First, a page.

She said, “But just like nature, the global economy is also currently quite uncertain. As I said a year ago, we were talking about synchronised growth. And 75 per cent of the global economy was going through that phase. As you heard a couple of days ago, we are now talking about a synchronised slowdown by 70 per cent of the global economy.

“So, our forecast for growth this year is 3.3 per cent, going back up, we hope in 2020 based on our forecast, to 3.6 per cent. But we contend that we are at a delicate moment and this expected rebound from 3.3 per cent in 2019 to 3.6 per cent in 2020 is precarious and subject to downside risks, ranging from unresolved trade tensions, yet high debt in some sectors and countries, both public and corporate, to the risk of weaker than expected growth in some stressed economies. And, of course, the consequences of whatever Brexit will be.”

In terms of policy recommendations, Lagarde suggested multiple policies that were country-specific, saying that there was no one size fits all.

“But we certainly would recommend two key principles. One is, do no harm. Second, do the right thing. So, do no harm. The key is to avoid the wrong policies, and this is especially the case for trade,” she added.

Earlier, the World Bank Group President, David Malpass, gave the assurance that the bank would help Africa tackle illicit fund flows because such funds ‘suck resources away from poor people, and from the ability of a country to really grow and develop.’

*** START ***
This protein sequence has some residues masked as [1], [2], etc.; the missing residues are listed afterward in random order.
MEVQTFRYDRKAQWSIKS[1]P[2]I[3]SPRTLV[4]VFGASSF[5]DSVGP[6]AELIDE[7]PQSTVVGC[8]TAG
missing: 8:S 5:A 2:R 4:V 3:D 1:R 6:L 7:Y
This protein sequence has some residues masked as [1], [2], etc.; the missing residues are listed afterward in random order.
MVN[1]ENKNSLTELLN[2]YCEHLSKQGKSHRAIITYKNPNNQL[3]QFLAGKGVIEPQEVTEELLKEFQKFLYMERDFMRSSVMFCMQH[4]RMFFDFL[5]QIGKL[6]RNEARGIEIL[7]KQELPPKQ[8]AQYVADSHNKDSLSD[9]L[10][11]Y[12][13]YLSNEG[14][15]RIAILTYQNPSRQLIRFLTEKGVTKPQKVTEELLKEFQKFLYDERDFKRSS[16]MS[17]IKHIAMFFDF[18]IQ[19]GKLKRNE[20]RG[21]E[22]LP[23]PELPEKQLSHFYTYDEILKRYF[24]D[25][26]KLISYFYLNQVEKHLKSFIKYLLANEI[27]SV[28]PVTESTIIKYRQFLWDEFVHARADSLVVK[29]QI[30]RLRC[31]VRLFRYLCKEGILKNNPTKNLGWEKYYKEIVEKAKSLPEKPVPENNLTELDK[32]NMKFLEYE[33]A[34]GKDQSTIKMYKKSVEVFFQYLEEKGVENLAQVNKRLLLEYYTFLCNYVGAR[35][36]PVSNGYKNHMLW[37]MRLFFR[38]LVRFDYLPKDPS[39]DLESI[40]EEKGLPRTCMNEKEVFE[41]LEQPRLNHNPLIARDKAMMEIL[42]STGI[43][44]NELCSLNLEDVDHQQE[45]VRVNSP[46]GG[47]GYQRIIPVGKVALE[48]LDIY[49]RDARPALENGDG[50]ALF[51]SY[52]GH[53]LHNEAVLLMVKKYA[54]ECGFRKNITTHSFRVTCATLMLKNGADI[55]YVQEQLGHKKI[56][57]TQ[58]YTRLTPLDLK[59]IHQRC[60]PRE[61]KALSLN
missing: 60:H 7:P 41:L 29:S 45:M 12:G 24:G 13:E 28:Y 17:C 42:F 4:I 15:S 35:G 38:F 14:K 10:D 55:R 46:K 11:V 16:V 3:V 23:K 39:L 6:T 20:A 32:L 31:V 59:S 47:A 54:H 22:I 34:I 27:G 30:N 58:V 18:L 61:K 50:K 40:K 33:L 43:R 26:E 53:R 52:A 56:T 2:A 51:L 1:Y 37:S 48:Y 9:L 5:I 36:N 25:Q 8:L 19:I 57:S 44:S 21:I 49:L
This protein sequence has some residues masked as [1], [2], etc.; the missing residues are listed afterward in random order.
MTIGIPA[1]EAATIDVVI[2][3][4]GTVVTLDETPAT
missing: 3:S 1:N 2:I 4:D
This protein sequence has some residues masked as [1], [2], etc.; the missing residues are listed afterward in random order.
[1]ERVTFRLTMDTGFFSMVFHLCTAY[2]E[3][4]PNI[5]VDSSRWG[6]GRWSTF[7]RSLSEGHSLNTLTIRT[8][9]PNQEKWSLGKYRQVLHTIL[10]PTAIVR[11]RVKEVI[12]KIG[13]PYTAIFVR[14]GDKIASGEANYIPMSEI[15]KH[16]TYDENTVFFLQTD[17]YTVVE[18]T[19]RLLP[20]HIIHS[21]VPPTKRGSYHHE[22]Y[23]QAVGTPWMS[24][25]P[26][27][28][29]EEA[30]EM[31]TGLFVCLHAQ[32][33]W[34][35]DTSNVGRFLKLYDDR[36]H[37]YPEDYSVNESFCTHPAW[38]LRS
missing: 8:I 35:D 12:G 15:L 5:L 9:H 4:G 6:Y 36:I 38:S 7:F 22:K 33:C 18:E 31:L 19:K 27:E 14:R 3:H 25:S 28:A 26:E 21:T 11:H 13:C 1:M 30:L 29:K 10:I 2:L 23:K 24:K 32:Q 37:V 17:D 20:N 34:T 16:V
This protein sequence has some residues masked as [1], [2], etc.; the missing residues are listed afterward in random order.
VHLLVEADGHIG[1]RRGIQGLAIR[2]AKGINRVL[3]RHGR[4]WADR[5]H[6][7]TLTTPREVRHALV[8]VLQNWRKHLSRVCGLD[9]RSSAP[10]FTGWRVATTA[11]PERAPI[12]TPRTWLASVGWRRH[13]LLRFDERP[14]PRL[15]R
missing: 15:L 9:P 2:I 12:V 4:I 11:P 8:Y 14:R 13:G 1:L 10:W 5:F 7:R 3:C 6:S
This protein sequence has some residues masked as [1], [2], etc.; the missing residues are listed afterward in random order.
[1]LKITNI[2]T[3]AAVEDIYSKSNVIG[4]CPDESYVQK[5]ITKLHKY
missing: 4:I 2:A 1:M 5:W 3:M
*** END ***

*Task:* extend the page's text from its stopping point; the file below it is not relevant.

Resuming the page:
He added, “The bank has not nearly enough but expanding strength in helping people think about how to best keep track of financial flows and make sure that they are legitimate financial flows.

“This takes the form of technical assistance; it takes the form of close cooperation with the financial officials in the country, and it’s something countries, I think, are rising to the challenge, and trying to make it work better. But clearly, more can always be done.”

The new World Bank boss decried the rising level of poverty in Africa, adding that the situation was jeopardising the bank’s goal of ending extreme poverty by 2030.

He said, “On current trends, per capita income in growth in sub-Saharan Africa as a whole is now projected to stay below one per cent until at least 2021, which elevates the risk of a further concentration of extreme poverty on the continent. Growth in median income will also be weak.

“This fact is extremely troubling because it jeopardises the World Bank’s primary goal of ending extreme poverty by 2030.

“Globally, extreme poverty has dropped to 700 million at the last count. That’s down from much higher levels in the 1990’s and 2000’s. But the number of people living in extreme poverty is on the rise in sub-Saharan Africa.

“By 2030, nearly nine in 10 extremely poor people will be Africans, and half of the world’s poor will be living in fragile and conflict-affected settings. This calls for urgent action – by countries themselves and by the global community.”

CEO/Founder Investors King Ltd, a foreign exchange research analyst, contributing author on New York-based Talk Markets and Investing.com, with over a decade experience in the global financial markets.

Economy

Stop Maize, Soybean Export to Reduce Scarcity – NIAL

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Stop Maize, Soybean Export to Reduce Scarcity – NIAL